Djokovic wins 4th Wimbledon
Novak Djokovic acknowledged that he was worried. His coach was, too.
Could Djokovic ever return to the top of tennis? To the heights he’d already reached? Could he put aside the time lost to a painful right elbow that required surgery and the disappointment of poor-for-him results? Could he end a Grand Slam drought that lasted more than two years?
All of that fretting seemed misplaced Sunday night. Back at his best, Djokovic became Wimbledon’s champion for the fourth time, grabbing a lead right away against a weary Kevin Anderson in the final and holding off a late challenge to win 6-2, 6-2, 7-6 (3).
“There were several moments where I was frustrated and questioning whether I can get back [to the] desired level or not. But that makes this whole journey even more special for me,” Djokovic said.
“It’s easy to talk now and look back at it and be kind of grateful, but I really am grateful to go through this kind of, so to say, mixed emotions, turbulences as well, mentally, moments of doubt and disappointment and frustration, anger.”
It is Djokovic’s 13th major trophy, the fourth-highest total in the history of men’s tennis, trailing only Roger Federer’s 20, Rafael Nadal’s 17 and his childhood idol Pete Sampras’ 14.
But it’s also Djokovic’s first since he completed a career Grand Slam at the 2016 French Open.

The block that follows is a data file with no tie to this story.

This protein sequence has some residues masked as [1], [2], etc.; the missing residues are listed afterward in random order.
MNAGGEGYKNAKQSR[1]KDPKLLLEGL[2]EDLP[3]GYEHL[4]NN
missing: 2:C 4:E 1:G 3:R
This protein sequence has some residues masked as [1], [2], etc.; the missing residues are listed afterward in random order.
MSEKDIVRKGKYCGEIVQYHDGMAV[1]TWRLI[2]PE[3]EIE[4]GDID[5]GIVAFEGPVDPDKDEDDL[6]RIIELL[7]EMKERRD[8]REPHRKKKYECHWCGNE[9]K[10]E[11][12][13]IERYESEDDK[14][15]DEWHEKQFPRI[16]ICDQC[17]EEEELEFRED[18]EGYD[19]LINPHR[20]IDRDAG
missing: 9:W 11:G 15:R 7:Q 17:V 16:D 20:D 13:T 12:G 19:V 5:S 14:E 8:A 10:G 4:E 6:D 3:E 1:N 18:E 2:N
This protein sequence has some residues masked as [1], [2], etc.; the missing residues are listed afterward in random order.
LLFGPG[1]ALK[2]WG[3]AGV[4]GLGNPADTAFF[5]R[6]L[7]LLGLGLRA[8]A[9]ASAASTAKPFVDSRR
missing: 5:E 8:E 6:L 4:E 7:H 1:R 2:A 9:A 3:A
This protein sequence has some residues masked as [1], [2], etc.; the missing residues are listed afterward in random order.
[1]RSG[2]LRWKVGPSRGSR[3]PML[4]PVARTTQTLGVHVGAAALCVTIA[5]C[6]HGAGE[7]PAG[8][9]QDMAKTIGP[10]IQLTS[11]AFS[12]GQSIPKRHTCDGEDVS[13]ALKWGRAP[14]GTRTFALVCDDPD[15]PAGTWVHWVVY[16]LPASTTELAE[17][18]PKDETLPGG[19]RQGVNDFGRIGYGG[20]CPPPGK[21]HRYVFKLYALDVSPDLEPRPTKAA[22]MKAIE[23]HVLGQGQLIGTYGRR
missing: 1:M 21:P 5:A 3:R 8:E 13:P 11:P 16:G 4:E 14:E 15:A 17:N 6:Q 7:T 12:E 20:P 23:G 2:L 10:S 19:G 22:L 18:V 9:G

“It was a long journey,” the 31-year-old from Serbia said. “I couldn’t pick a better place, to be honest, in the tennis world to peak and to make a comeback.”
A year ago at the All England Club, Djokovic quit during his quarterfinal because of the elbow, then took the rest of 2017 off.
After the operation in February, Djokovic’s results were mediocre. He realized later he tried to come back too soon.
“I really was impatient,” he says now.
In April, he reunited with Marian Vajda, the man who had coached Djokovic for years before Boris Becker and Andre Agassi did.
“I always had doubt,” Vajda said. “I was thinking really negative.”
They built “the new Novak,” as Vajda explained it.
Retooled his serve. Made adjustments to other strokes.
Still, Djokovic was so dispirited by his upset loss at the French Open last month that he vowed, in the heat of the moment, to skip the grass-court circuit.
Good thing he didn’t stick to that.
Because he fell out of the top 20 for the first time in more than a decade, the No. 21 Djokovic is the lowest-ranked Wimbledon titlist since Goran Ivanisevic in 2001.
Djokovic looked far more like a guy who used to be No. 1.
Anderson could be excused for exhaustion. His semifinal was the second-longest Grand Slam match in history, lasting more than 6 1/2 hours until he edged John Isner 26-24 in the fifth set. And that followed another extended fifth set in his 13-11 upset of eight-time champion Federer in the quarterfinals.